If we were asked to identify the world’s most powerful movers and shakers, storytellers probably wouldn’t make it to the top of our lists. But stories wield tremendous power, shaping our perceptions of others for better or worse. In a fascinating TED Talk entitled “The Danger of a Single Story,” Nigerian novelist Chimamanda Ngozi Adichie says that “Stories have been used to dispossess and to malign, but stories can also be used to empower and to humanize.”[1] She warns that if we are exposed to only a single story about another people, we risk a critical misunderstanding. “This is how to create a single story: show a people as one thing—as only one thing—over and over again, and that is what they become.”

Parshat Bereshit, the beginning of the human story, demonstrates how important stories are in shaping the way people are perceived. In the well-known story of the creation of woman, in Genesis 2, we learn that Adam was created first and that Eve was fashioned out of his rib. From this narrative, many rabbinic commentators have shaped an identity for womankind that is rooted in her subservience to the primary man. Radak, the 13th-century commentator, writes: “Since the man is the essence of creation, having been created first, and the woman is subsidiary, having been fashioned from his substance, he therefore possesses greater abilities than the female in all respects, whether physical or intellectual.”[2] Here, Radak spotlights a single story—with potentially dangerous implications. It is not difficult to anticipate the type of power imbalances, couched in gender norms, that would result from such an account—and indeed they have.

But in focusing on this single story and its implications, these sages have elided a second story—which actually comes earlier in the text. Genesis 1 contains the lesser-known account in which male and female were created simultaneously: “God created Adam in God’s image, in the image of God did God create him, male and female God created them.”[3] The midrash interprets this to mean that the initial human being, Adam, was actually androgynous: “Man and woman were at the beginning one flesh and two faces; then God sawed the body into two bodies and made each of them a back.”[4] Unlike the more well-known “rib” narrative, this story suggests a profound mutuality between the sexes. Had our society given this version equal weight, worldwide treatment of women throughout history might have looked quite different.

As we engage in global justice work it is important to recognize that, both as consumers and as creators of stories about the developing world, we have a great responsibility. We must reject the single story which, by flattening a people’s experience, saps that people’s power. We are all familiar, for example, with the single story of Africa: a land of breathtaking sunsets, exotic wildlife, horrible famine and abject poverty. We know the stereotypes: corrupt leadership, warring tribes, debilitating disease. We have seen the images: exhausted women with bare breasts and distended-bellied children with flies on their lashes. How do we make sure we are not buying into—and perpetuating—this single story of Africa?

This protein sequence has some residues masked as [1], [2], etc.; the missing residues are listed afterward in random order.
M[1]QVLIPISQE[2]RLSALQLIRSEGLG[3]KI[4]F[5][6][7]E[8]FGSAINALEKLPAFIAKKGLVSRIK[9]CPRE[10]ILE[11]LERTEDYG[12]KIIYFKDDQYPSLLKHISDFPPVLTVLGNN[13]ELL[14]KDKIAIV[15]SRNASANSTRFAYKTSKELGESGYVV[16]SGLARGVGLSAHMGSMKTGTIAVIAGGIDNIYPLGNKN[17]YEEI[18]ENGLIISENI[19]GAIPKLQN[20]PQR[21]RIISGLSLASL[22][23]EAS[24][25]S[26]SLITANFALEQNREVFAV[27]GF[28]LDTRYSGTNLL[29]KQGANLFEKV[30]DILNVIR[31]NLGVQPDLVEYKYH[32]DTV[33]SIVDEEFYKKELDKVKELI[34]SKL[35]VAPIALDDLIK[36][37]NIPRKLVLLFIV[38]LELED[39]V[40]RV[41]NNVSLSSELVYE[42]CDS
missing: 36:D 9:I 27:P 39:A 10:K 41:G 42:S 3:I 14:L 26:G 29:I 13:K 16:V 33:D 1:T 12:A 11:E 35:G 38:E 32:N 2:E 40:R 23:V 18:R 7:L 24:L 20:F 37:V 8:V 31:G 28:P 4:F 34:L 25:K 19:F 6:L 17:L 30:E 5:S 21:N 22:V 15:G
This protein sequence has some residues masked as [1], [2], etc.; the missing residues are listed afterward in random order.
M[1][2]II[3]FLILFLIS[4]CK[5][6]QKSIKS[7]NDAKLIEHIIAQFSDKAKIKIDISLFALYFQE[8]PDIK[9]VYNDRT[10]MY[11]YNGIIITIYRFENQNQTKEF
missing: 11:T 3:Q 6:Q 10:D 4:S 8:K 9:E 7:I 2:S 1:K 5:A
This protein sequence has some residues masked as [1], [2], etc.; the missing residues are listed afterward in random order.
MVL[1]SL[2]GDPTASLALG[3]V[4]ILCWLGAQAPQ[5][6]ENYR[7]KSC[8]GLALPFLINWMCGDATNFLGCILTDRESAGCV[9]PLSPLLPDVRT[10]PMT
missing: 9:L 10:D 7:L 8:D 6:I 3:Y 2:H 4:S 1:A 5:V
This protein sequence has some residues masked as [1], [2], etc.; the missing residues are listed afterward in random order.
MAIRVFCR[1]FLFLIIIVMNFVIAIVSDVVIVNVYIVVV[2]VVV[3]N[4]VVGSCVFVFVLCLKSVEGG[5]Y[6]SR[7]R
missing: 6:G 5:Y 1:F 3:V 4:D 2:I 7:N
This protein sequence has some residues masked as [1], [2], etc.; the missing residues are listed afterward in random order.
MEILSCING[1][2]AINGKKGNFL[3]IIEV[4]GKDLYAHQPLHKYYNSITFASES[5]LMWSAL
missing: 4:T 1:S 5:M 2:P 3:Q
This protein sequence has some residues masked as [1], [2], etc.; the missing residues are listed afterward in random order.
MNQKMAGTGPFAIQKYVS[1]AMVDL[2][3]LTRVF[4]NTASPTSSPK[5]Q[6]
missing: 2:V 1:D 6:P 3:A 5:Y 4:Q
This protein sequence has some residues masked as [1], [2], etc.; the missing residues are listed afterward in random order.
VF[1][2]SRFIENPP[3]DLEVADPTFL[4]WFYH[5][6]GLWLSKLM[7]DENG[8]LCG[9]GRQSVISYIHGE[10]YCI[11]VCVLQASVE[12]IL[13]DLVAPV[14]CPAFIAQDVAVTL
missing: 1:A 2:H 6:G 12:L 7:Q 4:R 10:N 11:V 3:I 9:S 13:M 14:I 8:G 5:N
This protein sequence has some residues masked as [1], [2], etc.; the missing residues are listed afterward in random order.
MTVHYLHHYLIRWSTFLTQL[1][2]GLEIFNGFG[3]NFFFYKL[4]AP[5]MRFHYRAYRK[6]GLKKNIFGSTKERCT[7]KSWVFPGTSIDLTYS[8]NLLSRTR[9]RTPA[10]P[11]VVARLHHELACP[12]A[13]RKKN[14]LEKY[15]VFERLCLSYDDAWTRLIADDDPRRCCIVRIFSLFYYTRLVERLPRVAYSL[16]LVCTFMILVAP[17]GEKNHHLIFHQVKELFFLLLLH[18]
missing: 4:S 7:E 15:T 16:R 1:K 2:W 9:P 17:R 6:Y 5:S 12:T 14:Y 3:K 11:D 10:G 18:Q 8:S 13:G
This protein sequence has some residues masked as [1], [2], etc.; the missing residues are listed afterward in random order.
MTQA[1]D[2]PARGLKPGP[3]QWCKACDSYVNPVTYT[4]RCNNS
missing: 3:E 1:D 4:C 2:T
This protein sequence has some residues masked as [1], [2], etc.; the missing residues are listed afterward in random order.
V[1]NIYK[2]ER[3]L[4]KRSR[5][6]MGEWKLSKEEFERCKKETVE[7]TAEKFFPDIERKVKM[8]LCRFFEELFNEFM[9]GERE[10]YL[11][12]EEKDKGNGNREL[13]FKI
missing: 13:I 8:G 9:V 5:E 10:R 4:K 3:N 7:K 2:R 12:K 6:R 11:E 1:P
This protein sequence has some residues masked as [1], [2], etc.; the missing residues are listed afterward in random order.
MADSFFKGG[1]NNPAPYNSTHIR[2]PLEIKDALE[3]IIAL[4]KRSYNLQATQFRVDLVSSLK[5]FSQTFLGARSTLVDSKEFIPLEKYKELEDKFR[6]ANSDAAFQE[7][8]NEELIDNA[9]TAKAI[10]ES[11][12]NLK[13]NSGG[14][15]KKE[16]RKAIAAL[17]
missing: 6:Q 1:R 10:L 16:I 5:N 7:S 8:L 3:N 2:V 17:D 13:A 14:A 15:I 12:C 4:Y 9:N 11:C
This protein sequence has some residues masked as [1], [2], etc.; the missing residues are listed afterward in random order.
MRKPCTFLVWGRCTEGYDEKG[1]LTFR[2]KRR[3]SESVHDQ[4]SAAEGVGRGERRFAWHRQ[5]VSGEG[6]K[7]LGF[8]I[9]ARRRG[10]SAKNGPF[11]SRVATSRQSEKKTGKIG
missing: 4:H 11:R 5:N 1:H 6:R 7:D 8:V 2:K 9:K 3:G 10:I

One thing we can do is challenge ourselves to glean a multitude of stories from a multitude of voices instead of relying on media images and stereotypes. We can read local, alternative sources of news and information, like the websites of African grassroots organizations or the Twitter feeds of African activists, which paint a picture of current events from an African perspective. We can read contemporary literature by writers like Adichie, who provide counter-voices to the canonical stories that non-African writers have told, over the years, about Africa. And those of us who travel to Africa can also be cognizant of the kind of stories we tell our family and friends upon our return. We can be careful to relate what Nigerian writer Chinua Achebe calls “a balance of stories.”[5]

In her TED lecture, Adichie asks what would happen if, in addition to knowing about Africa’s tragedies, we also knew the stories “that are not about catastrophe.” What if we knew about the ambitious publishing houses now springing up in Nigeria; about the innovative heart procedures being performed in Nigerian hospitals; and about the talented Nigerian musicians who are blending influences “from Jay-Z to Fela to Bob Marley to their grandfathers”? Whereas the result of the single story is to dispossess and to malign, the result of all these stories, told together, would be to empower and to humanize.

Parshat Bereshit, like all good literature, is characterized by multiplicity and complexity. It reminds us that to be a good storyteller is to resist stock characters and to eschew hackneyed themes. It also reminds us that, by acting as responsible storytellers in a global context, we may just succeed in creating a more just and equitable world.

[1] Chimamanda Adichie, “Chimamanda Adichie: The Danger of a Single Story,” TED Talks, July 2009. All other Adichie quotes are from this lecture.

[2] Radak on Bereshit 2:18.

[3] Bereshit 1:27.

[4] Bereshit Rabbah 8:1.

[5] Chinua Achebe, Home and Exile (Oxford: Oxford UP, 2000).